How Detroit's Bankruptcy Impacts the Muni Market

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Aug. 26 (Bloomberg) -- Blackrock's Peter Hayes discusses the impact of Detroit's bankruptcy on the municipal bond market with Deirdre Bolton on Bloomberg Television's "Money Moves." (Source: Bloomberg)

Affect a more than $3.5 trillion muni bond market.

Peter, so glad to have you with us here on money moves.

Even if the broader market was not affected by detroit, will it set a precedent?

Meaning, will the city be successful in forcing these hair cut on general obligation bondholders?

I think that is the big question.

The timing of when we get that question answered is going to be the real question here.

If we look at california, it took a little over three years for that to emerge from bankruptcy.

Our guests in this situation is the timing might be longer.

It is a big one and may affect a big part of the market.

I think the market is going to question the efficacy of that.

Essentially, there is no difference between the secured and unsecured credit.

Correct that is right.

And typically, the market has thrived on that full faith credit.

And it's about becoming a state, even a novel -- a sovereign nation will do what they can to cut expenses and do what they can do.

In this case, detroit has walked away and they have put the general obligation question on the table.

It may be a few years before we find the answer to that question.

If that happens or not, is detroit a domino?

How many chapter 9's are lurking out there?

A lot of people are saying chicago is in a precarious situation.

But unlike detroit, it is in a position to raise taxes.

We have seen several weeks, many months, really, of outflows, up marginally from long-term municipal funds.

I think investors are saying what could possibly be next?

-- i think investors are saying, what could possibly be next?

On the expense side of the ledger, cities and states have been much more conservative.

And tax collection is out.

Wetherbee from sales tax or income tax.

And housing in town is helping.

But the big problem is pensions.

Chicago had a big pension problem.

We see it in philadelphia.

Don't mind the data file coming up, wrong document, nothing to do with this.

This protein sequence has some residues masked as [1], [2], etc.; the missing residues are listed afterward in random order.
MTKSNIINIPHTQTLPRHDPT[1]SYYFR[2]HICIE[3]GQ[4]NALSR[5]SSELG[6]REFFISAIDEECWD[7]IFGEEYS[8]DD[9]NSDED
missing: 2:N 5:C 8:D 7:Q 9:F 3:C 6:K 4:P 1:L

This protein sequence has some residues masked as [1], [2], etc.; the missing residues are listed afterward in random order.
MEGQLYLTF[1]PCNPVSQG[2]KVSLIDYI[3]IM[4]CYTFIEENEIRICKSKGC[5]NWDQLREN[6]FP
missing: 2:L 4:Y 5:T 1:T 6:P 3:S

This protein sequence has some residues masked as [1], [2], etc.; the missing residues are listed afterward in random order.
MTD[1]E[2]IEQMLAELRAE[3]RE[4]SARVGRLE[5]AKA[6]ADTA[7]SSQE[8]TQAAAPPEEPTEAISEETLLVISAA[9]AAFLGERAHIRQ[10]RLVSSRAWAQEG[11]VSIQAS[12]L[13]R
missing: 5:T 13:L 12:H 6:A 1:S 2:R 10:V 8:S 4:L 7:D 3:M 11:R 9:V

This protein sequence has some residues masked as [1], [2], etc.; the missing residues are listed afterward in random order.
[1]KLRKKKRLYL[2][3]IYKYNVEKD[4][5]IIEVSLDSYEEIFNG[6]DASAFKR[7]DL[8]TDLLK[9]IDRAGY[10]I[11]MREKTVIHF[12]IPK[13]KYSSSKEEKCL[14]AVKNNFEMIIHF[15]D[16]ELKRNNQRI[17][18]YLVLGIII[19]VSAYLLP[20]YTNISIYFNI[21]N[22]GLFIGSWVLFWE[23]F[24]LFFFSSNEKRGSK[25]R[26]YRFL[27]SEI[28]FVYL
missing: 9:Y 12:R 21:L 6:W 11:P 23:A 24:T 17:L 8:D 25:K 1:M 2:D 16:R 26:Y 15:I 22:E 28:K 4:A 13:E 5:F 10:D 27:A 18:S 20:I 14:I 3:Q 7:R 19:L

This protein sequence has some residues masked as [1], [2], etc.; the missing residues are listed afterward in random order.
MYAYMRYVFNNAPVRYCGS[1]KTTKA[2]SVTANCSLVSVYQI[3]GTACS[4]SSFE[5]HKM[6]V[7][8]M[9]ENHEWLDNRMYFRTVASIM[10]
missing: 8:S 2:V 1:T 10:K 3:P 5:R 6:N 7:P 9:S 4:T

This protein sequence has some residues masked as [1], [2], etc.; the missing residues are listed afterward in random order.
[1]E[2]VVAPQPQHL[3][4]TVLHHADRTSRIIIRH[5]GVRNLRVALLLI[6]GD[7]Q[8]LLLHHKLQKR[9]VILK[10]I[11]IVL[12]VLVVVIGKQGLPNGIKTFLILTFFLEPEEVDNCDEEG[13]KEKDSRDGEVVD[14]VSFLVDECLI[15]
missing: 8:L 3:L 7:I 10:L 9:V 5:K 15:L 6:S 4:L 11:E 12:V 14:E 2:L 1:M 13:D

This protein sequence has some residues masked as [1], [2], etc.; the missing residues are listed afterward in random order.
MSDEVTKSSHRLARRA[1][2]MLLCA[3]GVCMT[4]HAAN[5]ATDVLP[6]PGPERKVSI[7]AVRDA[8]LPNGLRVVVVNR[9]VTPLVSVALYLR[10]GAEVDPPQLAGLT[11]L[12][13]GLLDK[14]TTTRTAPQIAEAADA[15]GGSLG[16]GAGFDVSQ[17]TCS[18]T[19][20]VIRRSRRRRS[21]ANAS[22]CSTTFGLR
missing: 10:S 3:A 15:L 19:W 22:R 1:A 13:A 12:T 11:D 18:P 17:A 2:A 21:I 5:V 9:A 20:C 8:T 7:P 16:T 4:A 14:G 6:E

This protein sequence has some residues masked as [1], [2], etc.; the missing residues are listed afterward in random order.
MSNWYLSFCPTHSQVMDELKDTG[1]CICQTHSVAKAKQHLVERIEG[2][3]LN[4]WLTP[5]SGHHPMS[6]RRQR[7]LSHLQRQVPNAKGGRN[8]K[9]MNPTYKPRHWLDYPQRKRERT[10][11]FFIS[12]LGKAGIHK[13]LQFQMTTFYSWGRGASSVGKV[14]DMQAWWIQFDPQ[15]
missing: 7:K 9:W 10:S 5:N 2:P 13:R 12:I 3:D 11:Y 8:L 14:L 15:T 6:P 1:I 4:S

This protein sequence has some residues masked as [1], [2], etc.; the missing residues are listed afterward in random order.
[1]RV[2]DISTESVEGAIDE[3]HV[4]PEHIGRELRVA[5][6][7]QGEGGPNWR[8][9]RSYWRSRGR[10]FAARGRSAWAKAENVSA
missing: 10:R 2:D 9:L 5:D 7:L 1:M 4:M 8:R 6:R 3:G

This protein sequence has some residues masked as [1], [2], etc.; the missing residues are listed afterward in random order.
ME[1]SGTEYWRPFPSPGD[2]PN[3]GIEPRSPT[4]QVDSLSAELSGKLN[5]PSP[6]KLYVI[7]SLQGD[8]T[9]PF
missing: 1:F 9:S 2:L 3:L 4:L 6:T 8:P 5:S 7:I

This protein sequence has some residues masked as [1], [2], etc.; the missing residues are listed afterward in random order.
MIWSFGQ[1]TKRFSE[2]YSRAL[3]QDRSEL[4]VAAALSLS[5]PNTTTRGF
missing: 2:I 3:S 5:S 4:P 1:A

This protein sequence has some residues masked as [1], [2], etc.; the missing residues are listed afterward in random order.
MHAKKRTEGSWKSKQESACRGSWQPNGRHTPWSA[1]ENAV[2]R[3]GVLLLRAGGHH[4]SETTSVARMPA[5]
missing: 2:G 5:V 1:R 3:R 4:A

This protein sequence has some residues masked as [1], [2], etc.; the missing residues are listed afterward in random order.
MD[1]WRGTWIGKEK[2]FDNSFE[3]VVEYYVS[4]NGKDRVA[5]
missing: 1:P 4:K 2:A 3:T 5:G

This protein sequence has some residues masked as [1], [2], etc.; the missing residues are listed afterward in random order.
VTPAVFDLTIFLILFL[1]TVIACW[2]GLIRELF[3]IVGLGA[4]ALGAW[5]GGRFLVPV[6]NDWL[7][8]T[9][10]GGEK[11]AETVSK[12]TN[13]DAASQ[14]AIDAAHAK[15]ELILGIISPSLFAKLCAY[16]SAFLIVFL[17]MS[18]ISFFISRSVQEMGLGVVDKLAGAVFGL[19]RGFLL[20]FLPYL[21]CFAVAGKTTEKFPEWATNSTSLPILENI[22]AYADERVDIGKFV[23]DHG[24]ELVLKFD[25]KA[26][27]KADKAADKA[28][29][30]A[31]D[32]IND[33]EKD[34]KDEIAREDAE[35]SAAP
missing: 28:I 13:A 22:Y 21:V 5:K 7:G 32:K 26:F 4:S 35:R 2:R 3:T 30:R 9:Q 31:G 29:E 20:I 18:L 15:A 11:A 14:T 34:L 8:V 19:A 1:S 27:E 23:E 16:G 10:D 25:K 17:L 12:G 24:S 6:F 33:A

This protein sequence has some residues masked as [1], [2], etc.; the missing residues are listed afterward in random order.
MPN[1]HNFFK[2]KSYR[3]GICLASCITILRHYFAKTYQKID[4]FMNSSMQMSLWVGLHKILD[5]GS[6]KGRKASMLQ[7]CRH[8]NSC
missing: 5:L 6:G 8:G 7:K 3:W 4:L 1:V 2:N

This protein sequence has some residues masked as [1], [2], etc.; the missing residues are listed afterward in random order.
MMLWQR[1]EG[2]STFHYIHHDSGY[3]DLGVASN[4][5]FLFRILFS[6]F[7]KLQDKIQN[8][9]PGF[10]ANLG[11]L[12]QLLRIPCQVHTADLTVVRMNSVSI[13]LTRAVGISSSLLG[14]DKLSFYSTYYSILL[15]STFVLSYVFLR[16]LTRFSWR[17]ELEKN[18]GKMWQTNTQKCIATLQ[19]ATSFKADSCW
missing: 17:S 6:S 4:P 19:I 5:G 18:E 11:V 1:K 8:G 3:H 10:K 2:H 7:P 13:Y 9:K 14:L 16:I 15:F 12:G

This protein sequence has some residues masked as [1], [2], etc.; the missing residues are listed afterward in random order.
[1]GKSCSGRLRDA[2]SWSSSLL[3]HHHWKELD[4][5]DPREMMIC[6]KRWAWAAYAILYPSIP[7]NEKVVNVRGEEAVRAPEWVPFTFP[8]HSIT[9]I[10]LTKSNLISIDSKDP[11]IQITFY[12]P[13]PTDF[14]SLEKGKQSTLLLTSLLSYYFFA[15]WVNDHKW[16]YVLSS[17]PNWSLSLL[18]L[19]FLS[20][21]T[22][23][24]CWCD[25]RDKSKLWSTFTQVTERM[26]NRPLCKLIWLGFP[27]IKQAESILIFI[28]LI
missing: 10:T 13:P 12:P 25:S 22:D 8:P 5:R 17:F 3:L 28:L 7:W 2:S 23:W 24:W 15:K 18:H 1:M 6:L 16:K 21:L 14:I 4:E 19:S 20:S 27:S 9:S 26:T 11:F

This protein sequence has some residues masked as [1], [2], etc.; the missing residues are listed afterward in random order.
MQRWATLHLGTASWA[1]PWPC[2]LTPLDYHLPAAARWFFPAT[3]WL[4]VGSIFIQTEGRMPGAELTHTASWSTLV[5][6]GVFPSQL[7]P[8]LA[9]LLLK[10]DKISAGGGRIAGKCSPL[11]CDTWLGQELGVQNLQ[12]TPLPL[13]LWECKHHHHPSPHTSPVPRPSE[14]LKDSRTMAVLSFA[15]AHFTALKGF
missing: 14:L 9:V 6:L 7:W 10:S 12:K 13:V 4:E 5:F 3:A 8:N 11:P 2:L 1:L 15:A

But the underlying economies of those governments are much different.

They're very diverse from an economic standpoint.

Philadelphia has gone a long way to diversify its economy from health care to higher education.

Pittsburgh had a big pension problem and has gone through great pains to improve their standing and has gotten upgraded.

Much different economies as opposed to detroit.

We do not see it as a domino that will have a wider impact in the municipal market.

Do you think that the detroit bankruptcy decision goes to the supreme court?

You mention the pensions.

It made me think of that.

Not a lot of precedent for chapter 9. i would have a difficult time finding, if it does going to the u.s. supreme court, but that could be an outcome because this is a very important test case.

It has implications not just for detroit's and other cities and their pension systems.

Then you think about the social security system.

It is in much the same straits as some of these pension issues.

We could wind up there.

You have setting your research, getting a lot broader, that you muni yields -- that muni yields are getting into the curve.

What is physically are part of the curve?

The long term yields have gone up more than shorter-term yields.

That is in response to what the fed may or may not be doing.

Most people think that they will begin to scale back their purchases.

It will have the biggest impact in the long end of the curve.

We have created more value.

Investors are getting compensated more now than they were two or three months ago to move out of the yield curves.

You have to take a step back and ask yourself where you're long- term projection for interest rates is.

Clearly, the emotional direction of the market is far higher rates.

It remains to be seen whether the fed will act in september october or november.

That will have an impact on long-term rates.

Maybe even a bit cautious as we move into the fed moving away from quantitative easing.

This text has been automatically generated. It may not be 100% accurate.


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